Proudly billing itself as Britain’s sole museum dedicated to modern Italian art, the Estorick Collection occupies an important niche in London’s fabulous art world. Housed in a historic building in north London’s Islington neighborhood, the Estorick Collection of Modern Italian Art possesses notable pieces by some of the best-known Italian Futurists working in the first decades of the twentieth century. It also stages thoughtful temporary exhibitions and runs a pleasant café.
Money Saving Tip! Estorick Collection of Modern Italian Art is included on the London Pass and GoCity London Pass. If you are sightseeing in London, then you can save a lot of money with the pass.
History of the Estorick Collection of Modern Italian Art
The Estorick Collection of Modern Italian Art is the handiwork of Eric Estorick, an American sociologist and writer, and his wife Salome Dassau, a German-born Englishwoman with a background in art, design, and textiles. The two shared a passion for collecting art, and throughout the middle of the twentieth century became renowned as owners of perhaps the world’s finest private collection of Italian Futurist paintings, sculptures, and drawings. Eventually, Eric Estorick would become a full-time art dealer, with numerous celebrities as clients, and loan out several of his pieces to prestigious facilities like the Tate.
Just before he died, Eric Estorick established a foundation and donated his entire collection to it, so that it might be displayed to the public after he was gone. In 1994, this foundation purchased a historic building in Islington, a Georgian structure which dated all the way back to 1807; at various moments it had once been a private residence, artificial flower factory, architecture studio, and business office. The building was last renovated in 2016.
Estorick Collection of Modern Italian Art Highlights
If the Estorick Collection of Modern Italian Art is most famous for one particular thing, it would have to be its tremendous collection of art by Italian Futurists working between the years of 1909 and 1916. Many of the museum’s most famous pieces are from this time period; they include Giacomo Balla’s The Hand of the Violinist, Gino Severini’s The Boulevard, Umberto Boccioni’s Modern Idol, and Carlo Carrà’s Leaving the Theatre.
The collection’s strong reputation rests primarily on its Futurist holdings. Still, visitors to the Estorick will also encounter a selection of works dating as far back as 1893—the oldest piece in the museum being none other than Medardo Rosso’s influential sculpture Impressions of the Boulevard: Woman with a Veil. Likewise, the middle of the twentieth century is well-represented, too, in the work of esteemed figures like Marino Marini and Giuditta Scalini.
The Estorick Collection of Modern Italian Art routinely stages temporary exhibitions on a number of themes, artists, and artworks. Recent temporary exhibitions of note taking place at the Estorick include Lisetta Carmi: Identities, a retrospective on the work of the acclaimed photographer; Archipenko and the Italian Avant Garde, which charted the influence of the Ukrainian sculptor Alexander Archipenko on an entire generation of Italian artists; and The Making of Modern Italy: Art and Design in the Early 1960s, a multidisciplinary show that reflected on how Italy’s artistic reputation evolved worldwide during that tumultuous decade.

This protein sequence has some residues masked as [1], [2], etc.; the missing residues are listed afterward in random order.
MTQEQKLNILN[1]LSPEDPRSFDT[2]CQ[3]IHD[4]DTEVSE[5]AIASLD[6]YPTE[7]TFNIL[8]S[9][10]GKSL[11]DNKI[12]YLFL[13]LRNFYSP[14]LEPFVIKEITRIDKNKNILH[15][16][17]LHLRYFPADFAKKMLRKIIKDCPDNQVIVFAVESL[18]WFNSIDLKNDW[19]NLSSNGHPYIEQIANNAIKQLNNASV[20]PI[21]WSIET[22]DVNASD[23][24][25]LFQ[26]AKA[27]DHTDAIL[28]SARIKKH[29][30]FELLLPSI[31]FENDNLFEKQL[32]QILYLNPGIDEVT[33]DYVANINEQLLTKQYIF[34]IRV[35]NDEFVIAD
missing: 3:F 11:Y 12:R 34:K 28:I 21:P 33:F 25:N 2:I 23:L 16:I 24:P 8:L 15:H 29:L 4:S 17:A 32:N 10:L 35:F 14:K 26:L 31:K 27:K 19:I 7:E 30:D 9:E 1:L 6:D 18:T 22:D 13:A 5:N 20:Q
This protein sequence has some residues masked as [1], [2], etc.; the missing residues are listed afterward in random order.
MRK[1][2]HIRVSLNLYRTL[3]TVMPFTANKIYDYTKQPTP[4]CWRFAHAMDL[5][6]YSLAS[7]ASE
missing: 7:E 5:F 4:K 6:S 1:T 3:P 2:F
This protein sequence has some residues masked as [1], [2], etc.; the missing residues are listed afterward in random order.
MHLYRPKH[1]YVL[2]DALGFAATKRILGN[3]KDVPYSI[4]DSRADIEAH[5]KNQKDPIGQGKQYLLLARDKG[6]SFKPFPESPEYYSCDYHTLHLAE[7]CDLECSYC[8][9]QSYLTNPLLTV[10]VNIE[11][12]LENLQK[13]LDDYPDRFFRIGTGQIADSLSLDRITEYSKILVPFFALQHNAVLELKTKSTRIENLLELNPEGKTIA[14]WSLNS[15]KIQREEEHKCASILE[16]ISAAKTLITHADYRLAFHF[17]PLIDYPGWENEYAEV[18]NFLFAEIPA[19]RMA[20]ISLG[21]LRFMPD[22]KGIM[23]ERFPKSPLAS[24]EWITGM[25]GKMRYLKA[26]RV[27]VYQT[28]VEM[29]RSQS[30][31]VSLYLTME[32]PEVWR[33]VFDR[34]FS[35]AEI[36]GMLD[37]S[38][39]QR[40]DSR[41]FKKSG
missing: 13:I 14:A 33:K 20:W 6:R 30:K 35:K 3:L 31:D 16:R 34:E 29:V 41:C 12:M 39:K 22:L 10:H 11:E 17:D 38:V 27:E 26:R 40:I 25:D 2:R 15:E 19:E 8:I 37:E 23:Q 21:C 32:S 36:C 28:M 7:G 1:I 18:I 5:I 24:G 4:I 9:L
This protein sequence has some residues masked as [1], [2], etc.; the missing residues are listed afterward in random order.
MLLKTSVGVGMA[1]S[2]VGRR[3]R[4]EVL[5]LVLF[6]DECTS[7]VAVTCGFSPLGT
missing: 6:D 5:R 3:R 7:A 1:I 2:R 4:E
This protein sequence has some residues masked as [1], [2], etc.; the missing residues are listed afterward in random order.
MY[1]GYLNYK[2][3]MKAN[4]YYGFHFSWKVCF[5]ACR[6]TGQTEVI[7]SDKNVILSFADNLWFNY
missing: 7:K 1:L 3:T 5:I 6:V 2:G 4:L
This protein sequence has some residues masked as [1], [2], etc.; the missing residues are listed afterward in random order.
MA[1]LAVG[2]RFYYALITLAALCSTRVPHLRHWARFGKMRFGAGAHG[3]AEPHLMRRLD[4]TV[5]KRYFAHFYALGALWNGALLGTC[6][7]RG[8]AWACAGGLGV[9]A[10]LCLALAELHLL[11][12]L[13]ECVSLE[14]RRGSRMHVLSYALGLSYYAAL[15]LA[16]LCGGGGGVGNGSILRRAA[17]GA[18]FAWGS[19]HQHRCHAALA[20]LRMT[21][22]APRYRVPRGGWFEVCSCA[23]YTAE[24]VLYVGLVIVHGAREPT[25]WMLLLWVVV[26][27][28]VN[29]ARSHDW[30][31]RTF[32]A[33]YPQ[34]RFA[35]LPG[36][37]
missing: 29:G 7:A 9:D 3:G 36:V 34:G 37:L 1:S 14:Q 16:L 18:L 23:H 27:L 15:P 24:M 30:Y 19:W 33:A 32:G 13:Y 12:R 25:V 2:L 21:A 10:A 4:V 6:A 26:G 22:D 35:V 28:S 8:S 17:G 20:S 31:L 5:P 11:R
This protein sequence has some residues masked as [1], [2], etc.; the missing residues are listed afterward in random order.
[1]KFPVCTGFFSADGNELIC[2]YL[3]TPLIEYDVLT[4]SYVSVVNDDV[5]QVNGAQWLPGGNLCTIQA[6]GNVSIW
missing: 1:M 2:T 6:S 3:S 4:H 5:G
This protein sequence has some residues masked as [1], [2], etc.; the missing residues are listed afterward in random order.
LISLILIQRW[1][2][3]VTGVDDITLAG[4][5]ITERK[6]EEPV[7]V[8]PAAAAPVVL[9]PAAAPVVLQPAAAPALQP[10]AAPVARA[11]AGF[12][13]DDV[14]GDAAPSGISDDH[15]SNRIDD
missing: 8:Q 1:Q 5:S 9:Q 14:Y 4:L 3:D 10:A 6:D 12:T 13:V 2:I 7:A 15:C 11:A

More to See and Do at the Estorick Collection of Modern Italian Art
Lovers of Italian art will want to keep in mind the following information as they go about planning their upcoming visit to the Estorick Collection of Modern Italian Art.
*The art is not the only element of the Estorick Collection of Modern Italian Art experience that is all about Italy. That’s because the museum’s in-house café, Caffè Estorick, features an Italy-forward menu—think energizing espresso, delicious coffee, tasty pasta dishes, and a host of other authentic Italian treats. It’s all made that much better when you make time to enjoy your drink or meal in the attraction’s lovely garden.
*It’s possible to take a slice of the Estorick Collection of Modern Italian Art home with you by stopping in at the museum’s well-curated shop. There you’ll find books, exhibition catalogs, posters, prints, and a range of art-themed gifts and souvenirs.
*Please be advised that the historic nature of the Estorick Collection of Modern Italian Art’s home building means that some of its galleries are only accessible via stairs; namely, Galleries 5 and 6, located two floors up from ground level, and the library, which is on the attraction’s third floor.
*Families visiting the Estorick Collection of Modern Italian Art with small children will want to be sure and pick up a free copy of the attraction’s Family Trail guide. This complimentary educational material will help you and your little one(s) learn all about the Futurist art movement and the museum’s rich collection as you move through the site.
*The Estorick Collection of Modern Italian Art regularly holds a variety of special events onsite; these include gallery talks, adult art classes, family days, and interactive workshops, just to name a few. To learn more about the sort of activities that might be taking place during your visit, check out the museum’s official website.
Why the Estorick Collection of Modern Italian Art Should Be on Your Must-See List
With so many wonderful art museums at your disposal while visiting London, it can be difficult to know exactly which ones to prioritize and which ones to place on the backburner. The Estorick Collection of Modern Italian Art is one of the city’s more specialized art spaces; whether or not you should make time for it will depend entirely on your level of interest in Italian art from the first half of the twentieth century. If that sort of scene sounds appealing to you, then you’re bound to love this cozy, light-filled gallery full of striking sculptures and dazzling paintings.